Federal policy can be a complicated endeavor. Sometimes things that read well on paper can fall apart when put into practice. These situations present perfect opportunities for our legislators to come together to work out real-world solutions. And as we continue to suffer from the most unproductive Congress in history, any bipartisan victory these days is a great thing.
Which brings us to the Biggert-Waters Act. Last year, we told you about the federal measures being taken to protect Southern Louisiana’s coastal communities from insurance rate hikes imposed by the Biggert-Waters Act. This law punished those who lived in coastal areas prone to flooding, forcing them to choose between paying devastatingly high insurance premiums or move away from their community. In some cases, people were being forced to pay as much as a ten-fold increase in their premium costs.
In recognition of the unrealistic aims of the Biggert-Waters Act, the U.S. House of Representatives and Senate passed a bi-partisan compromise aimed at more practical solutions for people living in flood-prone areas. President Obama has since signed this compromise, the Homeowner Flood Insurance Affordability Act, into law. Among many other things, the law:
Limits the annual increase for the chargeable risk premium rate on flood insurance to 18%- Requires FEMA to devise a plan to make flood insurance premiums less expensive- Requires FEMA to review its maps regarding what areas of land are likely to flood and thus require those living in those areas to purchase flood insurance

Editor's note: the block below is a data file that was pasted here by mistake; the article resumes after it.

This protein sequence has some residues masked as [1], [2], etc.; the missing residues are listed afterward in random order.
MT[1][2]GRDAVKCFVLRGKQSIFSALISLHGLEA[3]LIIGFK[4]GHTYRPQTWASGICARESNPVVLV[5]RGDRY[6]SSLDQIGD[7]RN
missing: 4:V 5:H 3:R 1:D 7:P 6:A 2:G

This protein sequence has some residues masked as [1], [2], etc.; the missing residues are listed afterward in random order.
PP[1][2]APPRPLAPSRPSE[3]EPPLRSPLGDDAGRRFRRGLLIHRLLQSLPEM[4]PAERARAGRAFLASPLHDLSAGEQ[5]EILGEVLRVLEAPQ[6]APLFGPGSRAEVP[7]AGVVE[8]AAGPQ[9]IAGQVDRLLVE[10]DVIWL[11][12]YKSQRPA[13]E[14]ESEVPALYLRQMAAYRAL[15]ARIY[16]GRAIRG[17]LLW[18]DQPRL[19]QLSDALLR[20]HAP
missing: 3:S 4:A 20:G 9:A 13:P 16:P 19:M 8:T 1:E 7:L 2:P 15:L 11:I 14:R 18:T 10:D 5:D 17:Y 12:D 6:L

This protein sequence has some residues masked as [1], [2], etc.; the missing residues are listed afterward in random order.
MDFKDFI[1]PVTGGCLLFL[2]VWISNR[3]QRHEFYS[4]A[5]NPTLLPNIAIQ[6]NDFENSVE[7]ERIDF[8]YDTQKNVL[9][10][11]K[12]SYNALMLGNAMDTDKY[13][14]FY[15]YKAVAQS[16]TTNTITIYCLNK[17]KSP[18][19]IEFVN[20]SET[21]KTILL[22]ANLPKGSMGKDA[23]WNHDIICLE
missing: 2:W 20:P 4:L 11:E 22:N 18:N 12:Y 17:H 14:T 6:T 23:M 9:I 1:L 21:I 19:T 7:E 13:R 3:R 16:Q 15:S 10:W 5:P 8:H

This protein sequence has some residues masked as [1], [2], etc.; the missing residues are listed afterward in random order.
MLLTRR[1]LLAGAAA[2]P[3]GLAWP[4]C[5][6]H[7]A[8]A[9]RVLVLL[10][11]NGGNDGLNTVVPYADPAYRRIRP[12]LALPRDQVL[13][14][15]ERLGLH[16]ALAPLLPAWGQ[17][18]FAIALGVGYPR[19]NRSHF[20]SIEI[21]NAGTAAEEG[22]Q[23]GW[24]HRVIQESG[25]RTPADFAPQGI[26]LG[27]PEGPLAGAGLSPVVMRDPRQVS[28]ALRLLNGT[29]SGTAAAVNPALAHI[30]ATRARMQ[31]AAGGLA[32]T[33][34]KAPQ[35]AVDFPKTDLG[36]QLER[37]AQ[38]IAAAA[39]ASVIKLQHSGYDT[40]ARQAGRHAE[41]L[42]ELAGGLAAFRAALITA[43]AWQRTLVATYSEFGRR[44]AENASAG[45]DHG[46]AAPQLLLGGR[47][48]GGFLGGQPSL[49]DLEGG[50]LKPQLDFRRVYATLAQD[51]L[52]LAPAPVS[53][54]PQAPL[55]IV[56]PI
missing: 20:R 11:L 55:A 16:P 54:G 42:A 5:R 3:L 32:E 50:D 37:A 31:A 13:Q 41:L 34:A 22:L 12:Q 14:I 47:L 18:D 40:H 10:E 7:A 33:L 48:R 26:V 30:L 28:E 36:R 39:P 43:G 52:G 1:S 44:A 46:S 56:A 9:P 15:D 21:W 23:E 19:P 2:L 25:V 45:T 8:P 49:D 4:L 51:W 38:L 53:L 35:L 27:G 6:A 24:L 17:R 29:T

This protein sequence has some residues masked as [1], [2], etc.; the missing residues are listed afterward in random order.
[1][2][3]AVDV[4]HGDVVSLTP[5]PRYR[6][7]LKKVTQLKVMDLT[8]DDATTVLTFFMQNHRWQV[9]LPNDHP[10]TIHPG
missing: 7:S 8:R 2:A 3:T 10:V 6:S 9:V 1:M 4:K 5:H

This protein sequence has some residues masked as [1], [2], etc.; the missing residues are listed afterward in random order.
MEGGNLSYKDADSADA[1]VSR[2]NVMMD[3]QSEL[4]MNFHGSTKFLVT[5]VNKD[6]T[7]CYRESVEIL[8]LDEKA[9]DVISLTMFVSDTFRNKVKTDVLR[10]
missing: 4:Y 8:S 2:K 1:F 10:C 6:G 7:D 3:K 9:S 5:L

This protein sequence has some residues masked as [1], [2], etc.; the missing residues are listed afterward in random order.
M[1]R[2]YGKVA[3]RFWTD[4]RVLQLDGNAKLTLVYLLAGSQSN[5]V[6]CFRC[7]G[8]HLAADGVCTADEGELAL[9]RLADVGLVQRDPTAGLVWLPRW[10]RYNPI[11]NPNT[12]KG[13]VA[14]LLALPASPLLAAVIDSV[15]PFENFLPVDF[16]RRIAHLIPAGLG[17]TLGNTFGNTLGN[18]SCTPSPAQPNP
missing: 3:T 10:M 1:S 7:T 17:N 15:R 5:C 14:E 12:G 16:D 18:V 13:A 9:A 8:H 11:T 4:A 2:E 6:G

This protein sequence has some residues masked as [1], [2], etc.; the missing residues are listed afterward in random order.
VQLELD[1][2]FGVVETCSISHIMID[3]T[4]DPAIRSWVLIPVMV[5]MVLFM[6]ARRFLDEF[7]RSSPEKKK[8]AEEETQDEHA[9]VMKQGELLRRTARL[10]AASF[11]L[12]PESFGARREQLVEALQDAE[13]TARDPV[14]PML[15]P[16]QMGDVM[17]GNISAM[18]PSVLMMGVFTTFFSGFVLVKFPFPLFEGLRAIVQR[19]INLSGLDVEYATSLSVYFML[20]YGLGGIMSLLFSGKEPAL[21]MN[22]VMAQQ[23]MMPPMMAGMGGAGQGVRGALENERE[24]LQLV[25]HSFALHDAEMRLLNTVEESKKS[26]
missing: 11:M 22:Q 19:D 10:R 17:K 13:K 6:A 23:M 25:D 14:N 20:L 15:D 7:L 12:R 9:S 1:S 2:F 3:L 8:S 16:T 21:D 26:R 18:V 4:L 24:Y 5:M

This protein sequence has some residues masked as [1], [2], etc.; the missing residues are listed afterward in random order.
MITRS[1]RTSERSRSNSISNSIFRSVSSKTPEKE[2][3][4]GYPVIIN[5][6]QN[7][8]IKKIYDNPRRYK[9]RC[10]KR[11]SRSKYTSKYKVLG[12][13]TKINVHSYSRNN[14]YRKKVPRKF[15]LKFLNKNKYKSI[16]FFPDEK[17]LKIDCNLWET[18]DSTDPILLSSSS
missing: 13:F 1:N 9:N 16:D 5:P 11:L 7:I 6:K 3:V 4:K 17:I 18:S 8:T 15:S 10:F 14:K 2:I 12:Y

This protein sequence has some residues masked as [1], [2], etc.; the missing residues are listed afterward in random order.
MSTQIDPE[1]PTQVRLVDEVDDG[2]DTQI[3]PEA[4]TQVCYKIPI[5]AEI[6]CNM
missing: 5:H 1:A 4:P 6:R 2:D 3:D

Through this law, the federal government was able to fix a terrible problem by replacing it with a program that works. That’s why we have added the Homeowner Flood Insurance Affordability Act to our Programs that Matter series. This law stopped severe insurance rate increases for half a million coastal Louisiana families. If that’s not a program that matters, we don’t know what is. Coastal Louisiana homeowners began receiving refunds on October 1st for unaffordable premium increases they had incurred through the Biggert-Waters Act since 2012. Beyond the positives in terms of rate adjustments and refunds, the Homeowner Flood Insurance Affordability Act makes many of the processes involved in FEMA’s mapping systems and determination of flood zones more transparent and allows more community buy-in through public meetings and the opportunity to submit supplemental information and data. This is exactly the type of progressive policy that makes a real difference in Louisiana. Posted on October 17, 2014 by Dylan WaguespacK